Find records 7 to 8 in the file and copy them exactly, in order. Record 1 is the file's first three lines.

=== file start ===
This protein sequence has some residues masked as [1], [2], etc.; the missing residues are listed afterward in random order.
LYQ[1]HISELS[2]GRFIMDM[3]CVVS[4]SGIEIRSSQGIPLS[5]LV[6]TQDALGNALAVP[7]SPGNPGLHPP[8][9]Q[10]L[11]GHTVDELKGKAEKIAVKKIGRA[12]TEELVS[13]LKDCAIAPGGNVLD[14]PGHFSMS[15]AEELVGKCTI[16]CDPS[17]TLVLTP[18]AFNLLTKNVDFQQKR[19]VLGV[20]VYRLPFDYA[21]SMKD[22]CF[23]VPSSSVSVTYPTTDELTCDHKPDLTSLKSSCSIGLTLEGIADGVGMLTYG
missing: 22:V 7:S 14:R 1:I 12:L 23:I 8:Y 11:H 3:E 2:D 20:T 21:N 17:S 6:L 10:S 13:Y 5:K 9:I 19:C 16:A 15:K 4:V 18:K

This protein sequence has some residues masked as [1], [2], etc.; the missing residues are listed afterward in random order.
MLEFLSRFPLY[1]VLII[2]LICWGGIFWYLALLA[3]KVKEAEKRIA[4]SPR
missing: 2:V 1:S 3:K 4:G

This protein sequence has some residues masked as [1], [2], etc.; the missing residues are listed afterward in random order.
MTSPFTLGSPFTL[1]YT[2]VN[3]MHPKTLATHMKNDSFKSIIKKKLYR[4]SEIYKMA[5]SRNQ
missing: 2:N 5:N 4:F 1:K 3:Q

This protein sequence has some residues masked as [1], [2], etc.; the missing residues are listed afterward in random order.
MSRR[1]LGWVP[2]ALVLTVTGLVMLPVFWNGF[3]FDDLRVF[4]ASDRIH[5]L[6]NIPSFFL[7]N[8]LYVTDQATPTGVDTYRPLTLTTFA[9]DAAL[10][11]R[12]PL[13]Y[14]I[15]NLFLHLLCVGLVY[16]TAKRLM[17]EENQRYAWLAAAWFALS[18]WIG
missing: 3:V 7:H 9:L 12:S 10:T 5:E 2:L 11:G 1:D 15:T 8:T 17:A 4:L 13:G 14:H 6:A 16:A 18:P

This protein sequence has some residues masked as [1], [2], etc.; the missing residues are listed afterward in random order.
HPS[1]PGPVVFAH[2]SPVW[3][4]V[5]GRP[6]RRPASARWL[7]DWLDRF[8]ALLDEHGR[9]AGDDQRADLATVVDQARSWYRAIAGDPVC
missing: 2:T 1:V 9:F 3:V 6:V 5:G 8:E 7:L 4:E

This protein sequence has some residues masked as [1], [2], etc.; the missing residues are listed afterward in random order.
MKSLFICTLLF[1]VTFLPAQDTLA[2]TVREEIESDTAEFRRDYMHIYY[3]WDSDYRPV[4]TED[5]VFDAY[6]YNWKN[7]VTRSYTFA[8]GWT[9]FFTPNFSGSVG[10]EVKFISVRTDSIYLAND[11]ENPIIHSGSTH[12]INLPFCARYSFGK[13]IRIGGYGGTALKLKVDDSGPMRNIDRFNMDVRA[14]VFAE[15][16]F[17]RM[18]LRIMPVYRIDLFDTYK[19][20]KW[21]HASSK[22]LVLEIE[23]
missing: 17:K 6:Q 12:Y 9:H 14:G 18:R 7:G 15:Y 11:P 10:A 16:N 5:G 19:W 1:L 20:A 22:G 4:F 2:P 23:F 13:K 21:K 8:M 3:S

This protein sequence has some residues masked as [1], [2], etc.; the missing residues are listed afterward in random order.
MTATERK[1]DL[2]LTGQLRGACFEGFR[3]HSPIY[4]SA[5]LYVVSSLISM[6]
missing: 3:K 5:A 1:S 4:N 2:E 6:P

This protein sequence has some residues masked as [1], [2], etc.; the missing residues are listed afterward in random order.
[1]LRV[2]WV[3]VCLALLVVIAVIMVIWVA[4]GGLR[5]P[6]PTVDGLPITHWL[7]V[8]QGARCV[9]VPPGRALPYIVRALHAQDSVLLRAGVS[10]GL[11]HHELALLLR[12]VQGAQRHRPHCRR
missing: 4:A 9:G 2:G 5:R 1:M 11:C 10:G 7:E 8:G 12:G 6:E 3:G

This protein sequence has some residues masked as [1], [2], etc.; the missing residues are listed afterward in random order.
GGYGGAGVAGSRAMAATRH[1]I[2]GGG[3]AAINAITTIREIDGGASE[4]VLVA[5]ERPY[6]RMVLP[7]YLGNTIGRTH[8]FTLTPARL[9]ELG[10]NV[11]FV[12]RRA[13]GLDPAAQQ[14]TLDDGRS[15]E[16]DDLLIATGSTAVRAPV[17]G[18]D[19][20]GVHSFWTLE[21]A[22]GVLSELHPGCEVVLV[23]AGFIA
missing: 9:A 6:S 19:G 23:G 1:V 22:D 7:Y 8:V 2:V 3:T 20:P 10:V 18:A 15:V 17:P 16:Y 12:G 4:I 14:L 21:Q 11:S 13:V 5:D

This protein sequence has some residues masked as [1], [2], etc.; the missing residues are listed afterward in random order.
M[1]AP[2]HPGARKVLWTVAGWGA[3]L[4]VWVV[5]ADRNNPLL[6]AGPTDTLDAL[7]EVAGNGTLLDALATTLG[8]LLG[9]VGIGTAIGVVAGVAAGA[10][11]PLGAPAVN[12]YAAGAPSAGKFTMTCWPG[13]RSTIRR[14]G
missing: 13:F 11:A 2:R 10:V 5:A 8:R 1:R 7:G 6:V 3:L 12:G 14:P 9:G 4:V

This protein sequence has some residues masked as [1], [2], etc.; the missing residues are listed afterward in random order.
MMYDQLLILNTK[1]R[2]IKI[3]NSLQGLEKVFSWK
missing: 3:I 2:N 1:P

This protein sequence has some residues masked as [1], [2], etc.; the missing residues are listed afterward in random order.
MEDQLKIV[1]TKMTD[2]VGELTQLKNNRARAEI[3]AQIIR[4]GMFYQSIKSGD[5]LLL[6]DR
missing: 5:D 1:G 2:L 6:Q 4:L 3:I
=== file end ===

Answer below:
This protein sequence has some residues masked as [1], [2], etc.; the missing residues are listed afterward in random order.
MTATERK[1]DL[2]LTGQLRGACFEGFR[3]HSPIY[4]SA[5]LYVVSSLISM[6]
missing: 3:K 5:A 1:S 4:N 2:E 6:P

This protein sequence has some residues masked as [1], [2], etc.; the missing residues are listed afterward in random order.
[1]LRV[2]WV[3]VCLALLVVIAVIMVIWVA[4]GGLR[5]P[6]PTVDGLPITHWL[7]V[8]QGARCV[9]VPPGRALPYIVRALHAQDSVLLRAGVS[10]GL[11]HHELALLLR[12]VQGAQRHRPHCRR
missing: 4:A 9:G 2:G 5:R 1:M 11:C 10:G 7:E 8:G 12:G 6:E 3:G